Inspired by the BJE, try a taste of Balkan Jewish history

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The images are of happy families, frolicking young men and women and playful children in the dark tones of old photographs. The stories accompanying them are about lives and traditions ripped apart and destroyed by World War II. But these faces and names were different than my Ashkenazi experience. The photographs are part of an exhibit called “Images of a Lost World: Pictures and Stories of Balkan Sephardic Life,” showing though Jan. 31 at the BJE Jewish Community Library in San Francisco.

Many of the stories accompanying the photographs include references to the survivors’ mothers or grandmothers making the “traditional foods” of their homelands, which included Greece, Bulgaria, Bosnia, Serbia, Croatia, Macedonia and Turkey.

I was touched, and wanted to share the experience by eating some of the food they might have made. I knew the foods had been influenced by their Sephardic heritage, their long residency in lands ruled by the Ottoman Turks and the available local foods and traditions. In the end, I ended up creating a recipe with tastes and textures I thought these long-ago Jews of the Balkans would recognize and maybe enjoy. I hope you will, too.

Lemon–Egg Sauce Moussaka

Serves 4

1 large globe eggplant, peeled and sliced into 1⁄4-inch rounds

olive oil

1⁄2 small onion, chopped

2 cloves garlic, minced

1 lb. ground lamb

2 medium tomatoes, chopped

2 Tbs. tomato paste

1⁄4 tsp. salt or to taste

1⁄4 tsp. ground black pepper

1⁄2 tsp. dried ground oregano

1 tsp. lemon zest

3 Tbs. flour

2 cups chicken stock, divided

3⁄4 to 1 cup lemon juice

2 eggs, beaten

1⁄2 tsp. paprika

1⁄4 cup finely chopped flat-leaf parsley

Prepare the eggplant: Preheat oven to 400 degrees. Grease a large baking tray and place eggplant slices in single layer (use two trays if necessary). Brush tops of slices with a light coating of olive oil. Bake for about 30-40 minutes, turning and brushing tops with additional oil occasionally until the eggplant slices are soft throughout and golden brown. Set aside.

Cook the lamb filling: Over medium-high heat, heat 2 Tbs. of oil and sauté onion until beginning to turn golden. Add garlic and sauté until the onions are beginning to brown. Add lamb, stirring to break up meat. Sauté until the outside of the lamb is just browned. (Drain if desired, discarding fat). Add tomatoes, tomato paste, salt, pepper and oregano. Sauté until lamb is cooked through and tomatoes have begun to soften. Taste and correct seasoning. Add lemon zest and mix well. Set aside.

Make the lemon-egg sauce: Have all ingredients for the sauce ready. In a large saucepan over medium-high heat, heat 2 Tbs. oil. Quickly stir in the flour until it is just incorporated. Be careful not to scorch the flour-oil paste. Add in 1 cup of the chicken stock. Stir or whisk constantly until the flour mixture and the stock are smooth. Add remainder of the chicken stock and the lemon juice. Reduce heat to medium. Bring to a low boil, stirring occasionally. Remove a half-cup of the hot chicken stock mixture and stir into the beaten eggs until well combined. Now slowly drizzle the egg and stock mixture back into the pot, stirring the sauce in the pot the whole time until the egg mixture is fully incorporated. Stirring occasionally, bring the sauce back to a low boil. Cook, stirring often, until the mixture has reduced to about half. Taste and add salt if necessary.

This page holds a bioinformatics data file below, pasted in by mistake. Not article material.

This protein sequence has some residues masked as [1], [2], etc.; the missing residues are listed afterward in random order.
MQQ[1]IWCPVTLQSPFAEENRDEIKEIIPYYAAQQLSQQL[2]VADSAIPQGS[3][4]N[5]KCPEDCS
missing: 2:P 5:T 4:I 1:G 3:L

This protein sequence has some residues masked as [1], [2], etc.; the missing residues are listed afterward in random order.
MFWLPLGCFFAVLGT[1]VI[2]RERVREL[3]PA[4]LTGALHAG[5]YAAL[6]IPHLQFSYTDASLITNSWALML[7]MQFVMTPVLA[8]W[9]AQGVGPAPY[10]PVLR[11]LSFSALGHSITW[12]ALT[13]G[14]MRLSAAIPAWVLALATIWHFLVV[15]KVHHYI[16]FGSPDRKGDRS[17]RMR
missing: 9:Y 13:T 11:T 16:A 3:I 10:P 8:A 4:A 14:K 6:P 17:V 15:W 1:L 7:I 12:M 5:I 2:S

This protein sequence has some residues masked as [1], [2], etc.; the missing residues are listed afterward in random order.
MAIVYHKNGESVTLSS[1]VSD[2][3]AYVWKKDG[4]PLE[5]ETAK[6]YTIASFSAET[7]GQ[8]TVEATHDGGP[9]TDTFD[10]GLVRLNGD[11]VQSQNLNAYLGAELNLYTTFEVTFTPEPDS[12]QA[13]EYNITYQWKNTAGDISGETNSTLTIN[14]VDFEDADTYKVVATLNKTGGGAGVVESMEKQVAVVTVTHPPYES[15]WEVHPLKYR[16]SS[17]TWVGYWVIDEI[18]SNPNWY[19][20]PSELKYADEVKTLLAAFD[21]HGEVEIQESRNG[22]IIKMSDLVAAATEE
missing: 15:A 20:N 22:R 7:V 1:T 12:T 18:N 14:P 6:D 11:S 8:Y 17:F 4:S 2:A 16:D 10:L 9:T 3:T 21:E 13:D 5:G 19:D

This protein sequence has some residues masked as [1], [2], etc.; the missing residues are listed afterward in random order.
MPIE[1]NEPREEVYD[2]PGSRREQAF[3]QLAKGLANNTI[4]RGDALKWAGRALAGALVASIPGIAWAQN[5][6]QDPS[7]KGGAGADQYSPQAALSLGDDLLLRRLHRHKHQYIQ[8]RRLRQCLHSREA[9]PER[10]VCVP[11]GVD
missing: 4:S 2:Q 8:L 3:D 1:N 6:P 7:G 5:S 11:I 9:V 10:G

Assemble and bake the moussaka: Preheat oven (or turn down to) 350 degrees. Grease an 8- to 9-inch round casserole. Cover the bottom with half of the baked eggplant slices. Layer with half of the lamb filling. Pour half of the lemon-egg sauce over the lamb. Repeat. Sprinkle top with paprika.

Bake uncovered for 50 to 55 minutes or until top is browned and the sauce is set (it will still be a bit loose when served). Let sit for 10 to 20 minutes before garnishing with chopped parsley. Serve with rice or potatoes to soak up the creamy sauce.

Faith Kramer is a Bay Area food writer and blogger. Her columns alternate with those of Louise Fiszer. She blogs her food at www.clickblogappetit. E-mail questions and suggestions to [email protected].

Faith Kramer
Faith Kramer

Faith Kramer is a Bay Area food writer and the author of “52 Shabbats: Friday Night Dinners Inspired by a Global Jewish Kitchen.” Her website is Contact her at [email protected].